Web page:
On Energy, Obama Finds Broad Support
Poll Shows Backing for Reform Efforts, But Cap-and-Trade Bill Is Harder Sell
Friday, August 28, 2009
Most Americans approve of the way President Obama is handling energy issues and support efforts by him and Democrats in Congress to overhaul energy policy -- including the controversial cap-and-trade approach to limiting greenhouse gas emissions, according to a Washington Post-ABC News poll.
Even as public support has slipped for Obama's health-care proposals, support for ambitious changes in energy policy has been steady. Although the issue of health care arouses more intense feelings than energy policy does, those who do feel strongly about energy and climate policy tend to tilt toward the administration's position and a broad majority of people echo Democratic lawmakers' views on the benefits of proposed changes.
Nearly six in 10 of those polled support the proposed changes to U.S. energy policy being developed by Congress and the administration. Fifty-five percent of Americans approve of the way Obama is handling the issue, compared with 30 percent who do not. A narrower majority, 52 to 43 percent, back a cap-and-trade system; that margin is unchanged since June. A cap-and-trade system would set a ceiling for the nation's greenhouse gas emissions, and it would allow firms to buy and sell emissions permits.
"Something definitely has to be done," said Marian Eldridge, a former legal secretary from East Windsor, N.J., who participated in the survey. "Anything's worth a try at this point." She said she tries to "ignore the politics; you get discouraged." But she said that higher energy costs were "inevitable" and that "we're too dependent on other countries."
Despite public support for an energy and climate bill, the prospects for legislation remain uncertain. The House narrowly passed a measure in June, but not before inserting a multitude of provisions for consumers, interest groups and corporations. The Senate remains divided over how to move forward, and getting 60 senators to back an end to debate could be difficult. Adding to that challenge is the thin public support for the cap-and-trade approach if it were to raise consumers' costs. Although 58 percent of those polled would support the plan if it reduced greenhouse gas emissions and cost them an extra $10 a month, support drops to 39 percent if new monthly costs reached $25.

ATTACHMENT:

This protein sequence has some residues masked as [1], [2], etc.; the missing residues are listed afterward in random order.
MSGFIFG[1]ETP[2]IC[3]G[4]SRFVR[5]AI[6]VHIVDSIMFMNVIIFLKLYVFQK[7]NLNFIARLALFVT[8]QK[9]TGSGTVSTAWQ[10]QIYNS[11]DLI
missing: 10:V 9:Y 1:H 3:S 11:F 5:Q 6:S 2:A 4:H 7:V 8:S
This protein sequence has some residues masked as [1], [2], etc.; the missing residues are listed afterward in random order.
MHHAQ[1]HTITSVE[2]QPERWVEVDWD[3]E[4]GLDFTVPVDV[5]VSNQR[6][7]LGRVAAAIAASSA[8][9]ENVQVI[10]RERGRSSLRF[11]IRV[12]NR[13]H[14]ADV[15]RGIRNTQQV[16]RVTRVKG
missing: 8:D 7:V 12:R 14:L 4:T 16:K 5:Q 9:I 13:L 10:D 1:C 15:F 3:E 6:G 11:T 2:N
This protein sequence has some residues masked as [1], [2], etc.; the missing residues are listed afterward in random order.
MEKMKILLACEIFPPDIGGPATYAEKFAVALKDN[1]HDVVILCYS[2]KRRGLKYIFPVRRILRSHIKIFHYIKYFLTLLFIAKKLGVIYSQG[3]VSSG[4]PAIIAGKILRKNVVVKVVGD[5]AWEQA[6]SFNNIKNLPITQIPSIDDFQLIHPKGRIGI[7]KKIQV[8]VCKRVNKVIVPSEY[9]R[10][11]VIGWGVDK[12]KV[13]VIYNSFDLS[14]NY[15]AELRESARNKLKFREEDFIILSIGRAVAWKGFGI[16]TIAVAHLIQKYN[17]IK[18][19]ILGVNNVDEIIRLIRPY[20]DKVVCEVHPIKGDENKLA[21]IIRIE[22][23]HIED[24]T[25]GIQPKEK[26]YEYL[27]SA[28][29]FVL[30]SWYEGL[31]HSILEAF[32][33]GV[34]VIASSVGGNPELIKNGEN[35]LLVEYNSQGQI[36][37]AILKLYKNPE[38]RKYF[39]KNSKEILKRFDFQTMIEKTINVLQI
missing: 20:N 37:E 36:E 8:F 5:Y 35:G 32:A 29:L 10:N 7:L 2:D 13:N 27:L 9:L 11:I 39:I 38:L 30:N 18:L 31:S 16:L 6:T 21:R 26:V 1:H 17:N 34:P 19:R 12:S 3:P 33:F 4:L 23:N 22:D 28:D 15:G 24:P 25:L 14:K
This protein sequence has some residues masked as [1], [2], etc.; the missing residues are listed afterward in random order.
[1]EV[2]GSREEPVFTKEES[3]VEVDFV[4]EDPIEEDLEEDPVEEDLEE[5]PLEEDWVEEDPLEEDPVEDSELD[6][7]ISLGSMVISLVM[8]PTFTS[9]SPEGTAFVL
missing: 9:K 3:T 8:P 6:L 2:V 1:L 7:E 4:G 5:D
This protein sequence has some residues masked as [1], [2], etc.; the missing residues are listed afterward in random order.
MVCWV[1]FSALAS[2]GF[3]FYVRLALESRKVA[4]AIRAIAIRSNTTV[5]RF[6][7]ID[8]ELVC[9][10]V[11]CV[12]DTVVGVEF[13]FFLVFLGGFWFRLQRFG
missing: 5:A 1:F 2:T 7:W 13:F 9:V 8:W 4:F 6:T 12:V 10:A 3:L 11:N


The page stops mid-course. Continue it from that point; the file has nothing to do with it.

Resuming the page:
Moreover, the Senate's calendar is crowded with legislation on a variety of matters, including health care, appropriations, an increase in the debt ceiling and the extension of a nuclear weapons treaty with Russia.
Effect on Jobs
Majorities of those surveyed say changes in energy policy would address global warming and not raise energy costs. Although many proponents of a cap-and-trade bill say it could spur job creation in the renewable-energy sector and foes say it would drive jobs overseas, a plurality of Americans -- more than four out of 10 -- think that the legislation would have no effect on employment in their states. Fewer than one in five say that the reform efforts would lead to job losses; more than twice as many see added jobs.
GOP criticism of the House energy and climate bill appears to have primarily influenced Republicans themselves. Among Republicans, support for cap-and-trade legislation has dipped from 45 percent to 37 percent since a poll taken in June.
"It will make the cost [of energy] go up too high for people," said Mary Lou Pomeroy, an elementary school teacher's assistant in Renton, Wash., near Seattle. "I think there's a lot of people struggling and seeing their income reduced, and we don't need things that cost more. I'm just not sure that's our biggest issue. . . . I think health care right now is bigger. Or the huge deficit."
Support for the plan among independents has increased slightly, with a narrow majority now in favor. Overall, a slight majority of those polled say changes to energy policy would help address global warming, while a third say they will not. A slim 5 percent volunteered that global warming is not an issue.
Obama's goal of putting 1 million electric cars on the road by 2015 strikes a chord. More than eight in 10 people say they support the development of electric car technology.
Some people see the government's Cash for Clunkers program as a symbol of energy policy, even though it is separate from the comprehensive House legislation. Nearly seven in 10 backed using cash rebates to encourage people to buy more fuel-efficient cars .